Dogster is reader-supported. When you buy via links on our site, we may earn an affiliate commission at no cost to you. Learn more.

How Long Do Cocker Spaniels Live? Average Lifespan, Data & Care Guide

Written by: Kerry-Ann Kerr

Last Updated on June 28, 2024 by Dogster Team

english cocker spaniel on green grass

How Long Do Cocker Spaniels Live? Average Lifespan, Data & Care Guide

Cocker Spaniels are medium-sized dogs that were once bred to hunt but have transitioned well into wonderful companion dogs. They appreciate playtime in the yard just as much as they do cuddles on the couch—if it pleases you, it pleases them. They are highly adaptable and trainable and make excellent additions to any family they join.

If you’re considering getting one of these dogs, you might wonder how long they live. The short answer is that Cocker Spaniels live for up to 15 years, and the longer answer involves a few factors. Let’s take a closer look at them now!

What’s the Average Lifespan of a Cocker Spaniel?

When looking at the lifespan of the Cocker Spaniel, first, you need to be a little more specific because there are two breeds: the American and English Cocker Spaniels. On average, the American Cocker lives 10–14 years, while the English Cockers live for 12–15.

These are just averages; some will live longer or an even shorter time, which will be affected by factors you can control and others you can’t. It’s essential to be aware of what impacts a Cocker Spaniel’s lifespan since it can affect your decision about whether or not you bring one of these dogs into your family.

cocker spaniel dog walking on grass
Image Credit: Lenkadan, Shutterstock

Why Do Some Cocker Spaniels Live Longer Than Others?

1. Genetics and Health Conditions

Just like other breeds, the Cocker Spaniel is prone to specific health conditions that could shorten their lifespan. For example, because of the long floppy ears, we are so familiar with, they are prone to ear problems. This can mean anything from ear mites to yeast or bacterial infections. They can even have debris inside them, like grass seeds, which can cause irritation and pain.

The solution to this problem is to check their ears regularly, keep them clean, and take them to the veterinarian as soon as you notice anything unusual, like an odd smell or discharge.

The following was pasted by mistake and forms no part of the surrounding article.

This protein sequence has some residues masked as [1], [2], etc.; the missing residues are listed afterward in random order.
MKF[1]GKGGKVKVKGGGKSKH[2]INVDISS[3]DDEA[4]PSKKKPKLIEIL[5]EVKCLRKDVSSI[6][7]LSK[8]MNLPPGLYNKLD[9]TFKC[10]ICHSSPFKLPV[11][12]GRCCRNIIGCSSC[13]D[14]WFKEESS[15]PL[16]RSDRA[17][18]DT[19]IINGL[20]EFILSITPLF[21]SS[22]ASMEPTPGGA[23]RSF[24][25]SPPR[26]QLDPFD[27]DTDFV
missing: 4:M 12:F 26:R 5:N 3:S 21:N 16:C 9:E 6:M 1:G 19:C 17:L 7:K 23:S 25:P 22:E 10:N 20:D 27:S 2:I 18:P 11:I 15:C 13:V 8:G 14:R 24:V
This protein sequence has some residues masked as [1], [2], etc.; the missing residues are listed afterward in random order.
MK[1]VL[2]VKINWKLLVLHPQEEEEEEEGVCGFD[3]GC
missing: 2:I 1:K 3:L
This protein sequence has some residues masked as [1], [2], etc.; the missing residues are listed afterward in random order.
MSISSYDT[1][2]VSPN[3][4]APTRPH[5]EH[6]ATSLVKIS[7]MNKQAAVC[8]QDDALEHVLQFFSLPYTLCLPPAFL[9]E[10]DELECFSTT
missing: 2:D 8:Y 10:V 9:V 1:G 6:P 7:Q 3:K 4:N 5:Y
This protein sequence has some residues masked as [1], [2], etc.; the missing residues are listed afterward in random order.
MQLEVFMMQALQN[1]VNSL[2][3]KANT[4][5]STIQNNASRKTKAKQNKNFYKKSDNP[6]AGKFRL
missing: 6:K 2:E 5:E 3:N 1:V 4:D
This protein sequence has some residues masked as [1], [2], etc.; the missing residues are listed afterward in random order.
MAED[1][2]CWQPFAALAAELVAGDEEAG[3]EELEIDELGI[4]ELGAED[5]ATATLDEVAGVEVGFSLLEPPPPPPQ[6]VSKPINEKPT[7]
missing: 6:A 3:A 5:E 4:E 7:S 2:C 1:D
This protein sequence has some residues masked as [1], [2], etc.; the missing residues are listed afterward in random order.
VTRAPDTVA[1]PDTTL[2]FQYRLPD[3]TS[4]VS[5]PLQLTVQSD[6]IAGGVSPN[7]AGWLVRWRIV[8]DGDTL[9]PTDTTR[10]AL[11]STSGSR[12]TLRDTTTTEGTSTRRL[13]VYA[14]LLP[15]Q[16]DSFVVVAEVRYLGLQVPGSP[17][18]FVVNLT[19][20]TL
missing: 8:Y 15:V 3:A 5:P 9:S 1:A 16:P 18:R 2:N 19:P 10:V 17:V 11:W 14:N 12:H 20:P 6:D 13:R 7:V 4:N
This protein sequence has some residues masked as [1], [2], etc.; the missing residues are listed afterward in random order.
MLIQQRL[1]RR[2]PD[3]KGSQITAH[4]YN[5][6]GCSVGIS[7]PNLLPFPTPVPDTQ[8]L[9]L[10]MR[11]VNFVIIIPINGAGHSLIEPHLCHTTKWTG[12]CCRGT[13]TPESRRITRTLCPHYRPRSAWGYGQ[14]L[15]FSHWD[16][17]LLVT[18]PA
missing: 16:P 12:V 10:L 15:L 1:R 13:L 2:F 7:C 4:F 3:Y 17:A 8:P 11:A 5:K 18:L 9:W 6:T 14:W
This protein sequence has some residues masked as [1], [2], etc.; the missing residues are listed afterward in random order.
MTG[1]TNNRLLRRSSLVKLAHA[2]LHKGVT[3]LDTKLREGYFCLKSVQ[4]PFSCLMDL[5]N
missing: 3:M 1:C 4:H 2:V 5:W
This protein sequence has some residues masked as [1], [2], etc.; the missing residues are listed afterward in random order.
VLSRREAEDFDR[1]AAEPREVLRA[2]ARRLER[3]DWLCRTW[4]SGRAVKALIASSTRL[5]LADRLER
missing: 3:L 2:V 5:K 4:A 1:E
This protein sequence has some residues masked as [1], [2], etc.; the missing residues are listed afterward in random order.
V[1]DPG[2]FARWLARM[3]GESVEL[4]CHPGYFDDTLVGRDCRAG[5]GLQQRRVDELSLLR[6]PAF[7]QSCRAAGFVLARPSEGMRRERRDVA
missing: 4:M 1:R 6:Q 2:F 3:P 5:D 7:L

Other health problems to be aware of are:
  • Hereditary eye problems
  • Hip dysplasia
  • Luxating patella

As we mentioned, it isn’t set in stone that all Cocker Spaniels will develop everything their breed is prone to, but the flip side is that they can also develop other health problems that aren’t on this list. Keeping up to date with your scheduled vet visits greatly affects your dog’s quality of life and lifespan. Many medical conditions are treatable and can be managed easily, especially when caught early.

Red cocker spaniel sitting on dog bed at home
Image Credit: New Africa, Shutterstock

2. Nutrition

Adult Cocker Spaniels should ideally be 14–15.5 inches tall and weigh around 25–30 pounds. The diet that you choose can make a big difference in a dog’s lifespan; A lack of food or too much can result in malnutrition or obesity, both of which then lead to a plethora of other health problems that can shorten your Cocker Spaniel’s life.

You can purchase a high-quality, nutritionally balanced brand with real meat as the first ingredient to keep your dog healthy. Dog food with unnecessary fillers, preservatives like BHA and BHT, and artificial colors should be avoided. Treats should also be served in moderation and only account for 10% of their daily caloric intake. Your veterinarian can recommend a quality brand to feed your Cocker Spaniel if you’re having issues finding the ideal food.

3. Exercise

They might be small, but Cocker Spaniels need plenty of exercise; they require at least an hour a day, which can be spread out into more than one walk and playtime in the yard to challenge them. They will also need access to a secure area for some off-leash time to explore and sniff.